Read Temperatures using I2C, TC04 sensors and Arduino


This articles describes how you can use I2C (TWI) communication, Arduino and temperature sensors to measure 3 different temperatures. It can be very helpful when you want to measure the outside, inside or other temperatures in the same time but you don’t want to use a lot of pins of your Arduino board.

I2C protocol makes it easier to connect more ICs using only 2 wires SDA and SCL and allows communication between them at relatively low speed. The I2C bus or TWI (Two Wire Interface) allows a single master IC to share communication lines with multiple slave ICs. In our case Arduino is the master and 3 x TC74 sensors are the slaves.

Schematic of the Arduino and TC74 sensors circuitry

Arduino i2c temperature

As you can see in the schematic all three TC74 sensors have their SDA and SCL pins connected in series to pin A4 and A5 on the Arduino board. The two 4.7K pull-up resistors must be used when using I2C communication. We use the serial monitor to display the data received from the board and one interesting thing you might notice is that the data is already printed in degrees because this is a digital temperature sensor so we won’t have to do any data conversion from analog to digital.

video presentation of the working Arduino projects

Tc74 addresses

Every IC that knows I2C protocol has a unique address as you can see in the table above and you must use that address when you initiate the communication from the master device to the slaves. In our case TC74A0 has binary address of 1001000, TC74A1 1001001 and TC74A2 1001010 which converts into decimal 72, 73 and 74 respectively. We use these values in our sketch as addresses for each sensor.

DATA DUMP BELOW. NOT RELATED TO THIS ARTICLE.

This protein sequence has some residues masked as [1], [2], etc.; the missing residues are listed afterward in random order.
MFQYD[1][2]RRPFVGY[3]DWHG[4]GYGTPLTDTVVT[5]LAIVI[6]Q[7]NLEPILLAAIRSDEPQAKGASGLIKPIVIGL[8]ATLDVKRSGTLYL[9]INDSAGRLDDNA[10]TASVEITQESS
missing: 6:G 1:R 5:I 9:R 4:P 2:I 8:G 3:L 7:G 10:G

Arduino I2C Sketch Code

/* source of code:
http://www.electroschematics.com/9798/reading-temperatures-i2c-arduino/ */
#include 
int address1 = 72;  //decimal address of sensor 1
int address2 = 73;  //decimal address of sensor 2
int address3 = 74;  //decimal address of sensor 3

void setup() {
  Serial.begin(9600);
  Wire.begin();     // create a wire object
}

void loop() {
  int c1 = read_temp(address1);
  int c2 = read_temp(address2);
  int c3 = read_temp(address3);  
  Serial.print("Sensor 1: ");
  Serial.print(c1);
  Serial.print("C | ");
  Serial.print("Sensor 2: ");
  Serial.print(c2);
  Serial.print("C | ");
  Serial.print("Sensor 3: ");
  Serial.print(c3);   
  Serial.println("C");
  delay(500);  
}

int read_temp(int address) {
  //start the communication with IC with the address xx
  Wire.beginTransmission(address); 
  //send a bit and ask for register zero
  Wire.write(0);
  //end transmission
  Wire.endTransmission();
  //request 1 byte from address xx
  Wire.requestFrom(address, 1);
  //wait for response
  while(Wire.available() == 0);
  //put the temperature in variable c
  int c = Wire.read();   
  return c;
}

In the code we use function read_temp() that returns an integer, in our case the temperature. Inside the function we start the transmission by using function beginTransmission() from the Wire object which needs the address of our sensor. Next we send one bit 0 that indicates we want to read the value from the register 0. After that we end the transmission by sending a stop bit.

Next steps shows how the master (Arduino) reads from the slave I2C device. Wire.requestFrom(address, 1) command expects to receive 1 byte of data from the TC74 sensor. Wire.available() waits for data to be available on the I2C bus and when the data is received in a 8-bit value it is stored inside integer c with the Wire.read() function. We use the read_temp() function inside the loop() and we get the temperature values for each connected sensor.

This article shows how to use several temperature sensors but you can use any kind of integrated circuit that has I2C serial port interface. The advantage is you’ll use only 2 pins on your microcontroller freeing the others therefore you can use a smaller package microcontroller, for example a 8 pin type.


Sorry, comments are closed!